For most of us it takes a lot of time to get where we want to go and beneath the people we need to gather around us in order to find new inspiration and the power to grow and to contribute. And it takes time to find out what we really want to do with our lives and in what way we want to be of service. We need to be of service, in one way or the other, I believe. I want to be of service.

Volunteering doesn’t only mean that you won’t be able to earn money during the time you’re doing it. To volunteer means that you need to spend money in order to be able to work for free.
For my money I will be able to do development work, profit from personal growth and study about this planet. I will learn more about that dependent financial relationship between the poor and the rich which controls the atmosphere of our global society and I will even gain some kind of a degree, that I don’t care too much about, but that I will take with me on the way, because we are trained to collect papers and degrees.
If a paper proofs I am able to do something, people will believe me. It doesn’t matter if my CV or the way I live proofs that I am. Authorities always need written stuff in black and white. That’s our language, the language they trust. But truly wise people trust people because of what they can proof by doing, not by a piece of paper. Experience, that’s what it’s about. And experience I am sure I will gather.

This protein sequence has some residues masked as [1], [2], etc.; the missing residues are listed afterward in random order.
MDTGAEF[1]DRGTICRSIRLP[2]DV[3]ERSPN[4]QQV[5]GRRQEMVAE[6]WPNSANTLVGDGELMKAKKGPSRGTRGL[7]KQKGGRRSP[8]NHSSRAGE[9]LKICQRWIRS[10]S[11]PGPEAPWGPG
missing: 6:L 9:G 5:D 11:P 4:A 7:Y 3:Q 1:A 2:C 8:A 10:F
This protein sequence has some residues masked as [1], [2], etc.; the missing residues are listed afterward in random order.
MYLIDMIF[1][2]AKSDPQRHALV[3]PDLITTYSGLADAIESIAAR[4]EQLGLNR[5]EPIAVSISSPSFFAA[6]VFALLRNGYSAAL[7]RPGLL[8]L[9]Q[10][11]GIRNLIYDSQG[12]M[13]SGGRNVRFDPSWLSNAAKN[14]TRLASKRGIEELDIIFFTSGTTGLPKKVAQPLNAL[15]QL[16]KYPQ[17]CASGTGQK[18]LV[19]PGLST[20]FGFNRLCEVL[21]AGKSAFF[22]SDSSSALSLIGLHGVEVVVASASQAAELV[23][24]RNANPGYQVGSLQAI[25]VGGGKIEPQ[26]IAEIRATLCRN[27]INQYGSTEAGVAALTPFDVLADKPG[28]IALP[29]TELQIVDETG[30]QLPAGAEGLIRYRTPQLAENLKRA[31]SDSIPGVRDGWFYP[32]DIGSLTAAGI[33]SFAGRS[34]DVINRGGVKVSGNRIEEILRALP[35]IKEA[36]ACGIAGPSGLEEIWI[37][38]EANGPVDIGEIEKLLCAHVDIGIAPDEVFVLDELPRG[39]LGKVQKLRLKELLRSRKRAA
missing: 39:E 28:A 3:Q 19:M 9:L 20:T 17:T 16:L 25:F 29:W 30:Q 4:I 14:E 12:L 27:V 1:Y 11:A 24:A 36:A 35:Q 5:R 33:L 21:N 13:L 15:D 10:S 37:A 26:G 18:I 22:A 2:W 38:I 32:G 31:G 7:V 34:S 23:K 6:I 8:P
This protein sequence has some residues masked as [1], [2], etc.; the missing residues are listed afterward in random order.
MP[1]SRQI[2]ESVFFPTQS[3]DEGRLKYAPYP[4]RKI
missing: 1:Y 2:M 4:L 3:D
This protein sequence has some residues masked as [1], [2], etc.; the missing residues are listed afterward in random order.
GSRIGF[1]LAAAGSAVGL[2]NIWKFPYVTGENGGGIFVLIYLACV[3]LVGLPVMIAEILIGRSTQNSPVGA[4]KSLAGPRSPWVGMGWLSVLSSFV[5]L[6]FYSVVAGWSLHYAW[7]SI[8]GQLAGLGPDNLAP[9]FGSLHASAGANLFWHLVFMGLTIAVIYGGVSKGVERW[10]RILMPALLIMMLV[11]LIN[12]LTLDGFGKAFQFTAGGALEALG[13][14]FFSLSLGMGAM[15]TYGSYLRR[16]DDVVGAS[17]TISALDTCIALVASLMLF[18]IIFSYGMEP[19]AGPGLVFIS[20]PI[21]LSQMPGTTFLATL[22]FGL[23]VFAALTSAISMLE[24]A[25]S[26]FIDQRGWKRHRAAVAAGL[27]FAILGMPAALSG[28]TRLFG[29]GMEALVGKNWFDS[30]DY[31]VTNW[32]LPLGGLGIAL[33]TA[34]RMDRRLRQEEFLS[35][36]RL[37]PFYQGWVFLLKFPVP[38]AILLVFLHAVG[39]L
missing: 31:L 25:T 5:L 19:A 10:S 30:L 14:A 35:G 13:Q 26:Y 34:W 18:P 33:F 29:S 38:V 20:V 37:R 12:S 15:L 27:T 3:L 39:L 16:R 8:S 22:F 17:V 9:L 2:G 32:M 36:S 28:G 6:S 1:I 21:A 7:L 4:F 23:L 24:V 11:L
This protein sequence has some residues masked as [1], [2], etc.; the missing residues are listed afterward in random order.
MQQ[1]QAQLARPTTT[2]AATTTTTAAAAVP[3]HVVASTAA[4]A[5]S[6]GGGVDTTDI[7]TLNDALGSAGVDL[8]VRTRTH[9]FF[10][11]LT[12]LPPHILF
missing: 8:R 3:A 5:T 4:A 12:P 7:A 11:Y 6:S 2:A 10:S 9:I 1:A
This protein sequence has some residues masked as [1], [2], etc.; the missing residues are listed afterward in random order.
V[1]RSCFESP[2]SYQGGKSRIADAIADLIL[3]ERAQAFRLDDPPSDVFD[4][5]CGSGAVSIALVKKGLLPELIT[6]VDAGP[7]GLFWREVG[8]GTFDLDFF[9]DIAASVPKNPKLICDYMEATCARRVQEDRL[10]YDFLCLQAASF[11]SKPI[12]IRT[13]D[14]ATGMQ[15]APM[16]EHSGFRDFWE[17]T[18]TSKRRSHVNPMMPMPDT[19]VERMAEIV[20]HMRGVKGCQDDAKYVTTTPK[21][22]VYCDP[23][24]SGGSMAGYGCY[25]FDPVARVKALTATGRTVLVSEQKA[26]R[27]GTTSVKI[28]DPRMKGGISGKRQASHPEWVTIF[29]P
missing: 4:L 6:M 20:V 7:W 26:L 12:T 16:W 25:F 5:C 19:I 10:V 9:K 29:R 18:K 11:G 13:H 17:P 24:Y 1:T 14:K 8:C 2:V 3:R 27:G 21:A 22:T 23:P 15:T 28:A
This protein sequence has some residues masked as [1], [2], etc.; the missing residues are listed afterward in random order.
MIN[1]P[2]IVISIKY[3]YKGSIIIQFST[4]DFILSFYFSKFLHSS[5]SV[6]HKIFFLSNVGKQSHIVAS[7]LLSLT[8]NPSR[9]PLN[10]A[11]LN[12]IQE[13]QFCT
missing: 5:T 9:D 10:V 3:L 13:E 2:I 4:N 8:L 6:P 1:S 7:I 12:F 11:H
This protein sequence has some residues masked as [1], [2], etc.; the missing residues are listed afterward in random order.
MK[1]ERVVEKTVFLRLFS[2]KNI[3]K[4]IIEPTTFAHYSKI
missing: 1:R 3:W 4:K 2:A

Now you could say: Why is it you have to pay in order to work for free? That’s a rip-off!

Good question. And here my version of an answer:
As a volunteer you offer to help for free. That means you don’t want anything from the people that you are working with in return. Still you need to learn about the environment before you go there and during your studies you are not able to earn money. Finally you need to pay the flights, insurances, the vaccinations and the food. If you truly want to help someone, who is so poor that he doesn’t even have access to unpolluted water, medicine or education, of course you pay the plane ticket that’ll get you where that person in need is, don’t you? If not you, who else should be paying the ticket?
Referring to me the decision to become a volunteer is nourished by my wish and ambition to share what I got for free, especially education. And who should pay me for sharing? Who should take care of this? Who is my employer? Who is responsible for the people in need, anyway? Is it not planet earth? Is it not the people of planet earth? And if so, shouldn’t we all take part and contribute? Shouldn’t we all then share the bills of those people volunteering, the bills of development instructors, doctors without borders, teachers?

It is obvious why I have to pay to work for free: because no one else does. But I probably don’t need to mention that volunteering is not about the money. It’s about helping. It’s about uniting with sisters and brothers who should all have the possibilities in life that I have, that I have been given without asking for it and that they are dreaming of.


Please, don’t ever think that I think I can change the planet. But what I think is that I have a role to play in making it better – like everyone of us does. You do, too. And please don’t ever think that I think the bottom billion is “the problem”, the poor people that are everywhere, but mainly living in India, Southern America and Africa, but I have chosen to start there and not in Europe in my original neighborhood, though there would be enough to do and to improve. Poverty is a global challenge. I know that.